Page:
Well, he figures as an important footnote to an intriguing story that resulted in one of the best movies I saw during the 1990s. Is that reason enough?

From the mid-1960s to the mid-1980s, Crawley was editor-in-chief of the British Journal of Photography. In 1982 and 1983, he published a 10-part series giving the results of his investigation into a photographic mystery that was more than six decades old. In 1917 in the Yorkshire village of Cottingley, two young cousins, Elsie Wright and Frances Griffiths, took their first photographs with a camera borrowed from Elsie’s father. And the photographs made history. They appeared to show fairies in a nearby glen. The girls did not waver from their story that the fairies were real and, by the time all was said and done, their work was validated by Britain’s Theosophical Society and a personage no less than amateur photographer and renowned author Arthur Conan Doyle. Well into old age, Elsie and Frances stuck to their story, and the mystery persisted.

The year 1997 saw the release of a lovely movie based on the events in Cottingley. It was directed by Charles Sturridge and starred Peter O’Toole as Conan Doyle and Harvey Keitel as Harry Houdini. Bill Nighy played Edward Gardner, leader of the Theosophical Society, and Elsie’s parents were played by Sturridge’s wife Phoebe Nicholls and Paul McGann, fresh from the lead role in the 1996 Doctor Who TV movie. FairyTale: A True Story caught brilliantly the human need to believe in magic, especially during a grim time, such as 1917 was in wartime England. What I was not aware of is that another movie based on the same events was also released the same year. Directed by Nick Willing, Photographing Fairies starred Toby Stephens as a photographer and Ben Kingsley as a reverend and featured Edward Hardwicke as Conan Doyle.

Crawley’s investigation was precise and scientifically rigorous. But he was also sensitive and gracious. In 2000, he wrote in the British Journal of Photography, “Of course there are fairies—just as there is Father Christmas. The trouble comes when you try to make them corporeal. They are fine poetic concepts taking us out of this at times too ugly real world.” Referring to Elsie, whom he befriended before her death in 1988, he added, “How many professed photographers can claim to have equaled her achievement with the first photograph they ever took?”

The Legacy

Filmmaker Mike Doto was kind enough to let me see his latest film The Legacy this week. A bit over 11 minutes in length, it has the feel of a blockbuster. The opening credits and music make us feel that we are about to see a Steven Spielberg movie or, more to the point, one of the Christopher Reeve Superman movies. Indeed, it is every bit a loving homage to those movies. Its slick look and special effects are a testament to what a creative mind can do with computers and imagination these days. It gives every impression of having a major Hollywood studio behind it.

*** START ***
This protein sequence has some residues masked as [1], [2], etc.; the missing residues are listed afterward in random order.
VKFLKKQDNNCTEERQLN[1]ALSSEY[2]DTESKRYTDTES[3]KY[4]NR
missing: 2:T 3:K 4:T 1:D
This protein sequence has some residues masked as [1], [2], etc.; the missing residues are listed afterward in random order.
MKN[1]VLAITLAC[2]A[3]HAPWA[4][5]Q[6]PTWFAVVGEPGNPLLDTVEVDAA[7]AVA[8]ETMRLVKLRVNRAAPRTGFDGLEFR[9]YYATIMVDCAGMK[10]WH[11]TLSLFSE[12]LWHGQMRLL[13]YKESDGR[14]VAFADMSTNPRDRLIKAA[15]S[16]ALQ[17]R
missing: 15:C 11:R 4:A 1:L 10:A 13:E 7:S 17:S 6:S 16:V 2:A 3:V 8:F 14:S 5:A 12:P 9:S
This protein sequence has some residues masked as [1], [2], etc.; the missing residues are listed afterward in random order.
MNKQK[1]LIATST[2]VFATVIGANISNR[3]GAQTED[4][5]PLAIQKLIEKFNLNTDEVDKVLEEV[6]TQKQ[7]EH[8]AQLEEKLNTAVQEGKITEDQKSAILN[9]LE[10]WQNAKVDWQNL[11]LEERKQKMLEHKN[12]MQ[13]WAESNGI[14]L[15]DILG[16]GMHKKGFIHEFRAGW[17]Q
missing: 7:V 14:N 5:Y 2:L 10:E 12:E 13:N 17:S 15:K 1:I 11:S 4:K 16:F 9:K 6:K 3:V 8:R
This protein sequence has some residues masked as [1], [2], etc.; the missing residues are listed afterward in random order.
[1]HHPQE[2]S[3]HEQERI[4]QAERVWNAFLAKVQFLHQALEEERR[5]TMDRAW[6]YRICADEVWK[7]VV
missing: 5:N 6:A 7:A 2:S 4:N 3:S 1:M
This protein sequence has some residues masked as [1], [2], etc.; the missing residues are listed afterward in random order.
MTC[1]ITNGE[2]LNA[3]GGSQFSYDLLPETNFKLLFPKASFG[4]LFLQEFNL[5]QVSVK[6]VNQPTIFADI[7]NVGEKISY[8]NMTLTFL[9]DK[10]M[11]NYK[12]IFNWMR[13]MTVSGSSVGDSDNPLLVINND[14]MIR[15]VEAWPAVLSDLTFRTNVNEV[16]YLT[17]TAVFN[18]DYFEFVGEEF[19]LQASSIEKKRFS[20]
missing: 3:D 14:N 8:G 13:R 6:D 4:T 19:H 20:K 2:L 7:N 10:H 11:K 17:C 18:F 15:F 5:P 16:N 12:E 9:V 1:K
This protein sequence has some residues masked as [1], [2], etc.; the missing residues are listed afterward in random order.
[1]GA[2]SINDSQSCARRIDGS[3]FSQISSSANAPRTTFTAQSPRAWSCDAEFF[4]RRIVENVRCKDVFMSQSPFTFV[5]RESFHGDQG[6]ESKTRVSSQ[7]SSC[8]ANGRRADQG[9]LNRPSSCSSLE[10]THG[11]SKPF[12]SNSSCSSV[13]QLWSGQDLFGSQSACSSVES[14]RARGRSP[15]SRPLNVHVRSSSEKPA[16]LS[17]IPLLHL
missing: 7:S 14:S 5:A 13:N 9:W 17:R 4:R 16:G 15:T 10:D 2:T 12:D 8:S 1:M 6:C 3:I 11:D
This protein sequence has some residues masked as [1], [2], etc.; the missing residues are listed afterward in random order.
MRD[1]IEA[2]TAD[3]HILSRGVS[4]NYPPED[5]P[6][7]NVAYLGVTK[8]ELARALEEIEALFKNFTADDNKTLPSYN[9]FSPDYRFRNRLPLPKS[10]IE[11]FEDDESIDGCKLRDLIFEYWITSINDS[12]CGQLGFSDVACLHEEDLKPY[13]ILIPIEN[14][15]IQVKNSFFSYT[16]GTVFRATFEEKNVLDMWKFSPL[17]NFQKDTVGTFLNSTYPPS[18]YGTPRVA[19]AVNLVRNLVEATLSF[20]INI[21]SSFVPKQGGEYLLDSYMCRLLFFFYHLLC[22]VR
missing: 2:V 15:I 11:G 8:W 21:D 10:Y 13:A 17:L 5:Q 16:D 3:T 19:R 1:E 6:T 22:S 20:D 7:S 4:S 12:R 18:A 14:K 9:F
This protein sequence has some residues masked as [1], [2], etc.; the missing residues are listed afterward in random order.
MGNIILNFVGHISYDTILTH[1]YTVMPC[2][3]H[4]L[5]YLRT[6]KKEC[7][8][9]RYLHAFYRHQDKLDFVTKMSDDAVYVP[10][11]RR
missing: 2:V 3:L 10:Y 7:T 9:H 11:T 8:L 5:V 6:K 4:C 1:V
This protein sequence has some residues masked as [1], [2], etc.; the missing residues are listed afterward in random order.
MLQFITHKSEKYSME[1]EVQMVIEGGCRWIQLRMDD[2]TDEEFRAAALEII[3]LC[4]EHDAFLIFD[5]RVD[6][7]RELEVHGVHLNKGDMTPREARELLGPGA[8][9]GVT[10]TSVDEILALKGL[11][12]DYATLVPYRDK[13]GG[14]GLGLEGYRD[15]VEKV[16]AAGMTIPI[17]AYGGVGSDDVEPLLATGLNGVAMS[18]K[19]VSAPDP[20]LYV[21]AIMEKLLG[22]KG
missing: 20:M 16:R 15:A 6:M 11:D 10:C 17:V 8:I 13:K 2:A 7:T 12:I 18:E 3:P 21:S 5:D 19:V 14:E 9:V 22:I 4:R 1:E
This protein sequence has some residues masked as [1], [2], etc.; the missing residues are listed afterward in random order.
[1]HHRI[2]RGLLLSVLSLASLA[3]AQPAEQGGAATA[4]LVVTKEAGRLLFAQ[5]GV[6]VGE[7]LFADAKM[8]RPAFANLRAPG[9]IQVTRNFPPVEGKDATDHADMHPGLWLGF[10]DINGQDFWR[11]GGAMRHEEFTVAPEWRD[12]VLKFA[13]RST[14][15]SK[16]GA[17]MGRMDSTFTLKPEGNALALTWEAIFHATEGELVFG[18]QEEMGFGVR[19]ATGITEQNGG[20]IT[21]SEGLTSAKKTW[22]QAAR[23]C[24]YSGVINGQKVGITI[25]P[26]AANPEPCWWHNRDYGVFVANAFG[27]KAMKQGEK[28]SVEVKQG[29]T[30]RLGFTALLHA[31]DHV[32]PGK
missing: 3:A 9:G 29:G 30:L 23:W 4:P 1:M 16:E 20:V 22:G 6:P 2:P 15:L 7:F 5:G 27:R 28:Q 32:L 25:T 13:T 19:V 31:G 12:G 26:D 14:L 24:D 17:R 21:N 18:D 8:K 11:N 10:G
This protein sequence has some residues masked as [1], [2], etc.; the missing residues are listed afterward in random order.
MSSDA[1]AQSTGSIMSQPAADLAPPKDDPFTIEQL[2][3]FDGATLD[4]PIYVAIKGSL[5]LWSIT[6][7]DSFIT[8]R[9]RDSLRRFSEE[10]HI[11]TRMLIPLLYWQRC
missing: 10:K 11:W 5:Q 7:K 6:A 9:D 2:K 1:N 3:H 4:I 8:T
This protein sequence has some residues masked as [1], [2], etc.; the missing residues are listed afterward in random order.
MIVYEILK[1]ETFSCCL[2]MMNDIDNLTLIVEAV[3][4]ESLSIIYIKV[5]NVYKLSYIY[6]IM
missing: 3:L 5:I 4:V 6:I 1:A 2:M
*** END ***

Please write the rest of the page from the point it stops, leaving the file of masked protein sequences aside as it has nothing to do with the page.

The story celebrates youthful imagination and the mythic influence fathers have over sons. And it speaks especially to those of us who were or are lovers of comic books and superhero movies. The central role is played well by Paul Butcher, a busy young actor who has starred for several seasons in TV’s Zoey 101.

The Legacy has played at a slew of film festivals since March, including Cannes and the Comic-Con International Independent Film Festival. I’m not sure what the opportunities for seeing the film are going forward, but it’s definitely worth keeping an eye out for. In an interview back in February, Doto mentioned that he was writing a feature length Superman script on the chance that Warner Bros. might be interested. Based on The Legacy, I’m willing to bet it would turn out to be a better movie than Bryan Singer’s go at the franchise.

-S.L., 11 November 2010

If you would like to respond to this commentary or to anything else on this web site, please send a message to Messages sent to this address will be considered for publishing on the Feedback Page without attribution. (That means your name, email address or anything else that might identify you won’t be included.) Messages published will be at my discretion and subject to editing. But I promise not to leave something out just because it’s unflattering.

If you would like to send me a message but not have it considered for publishing, you can send it to

Commentaries Archive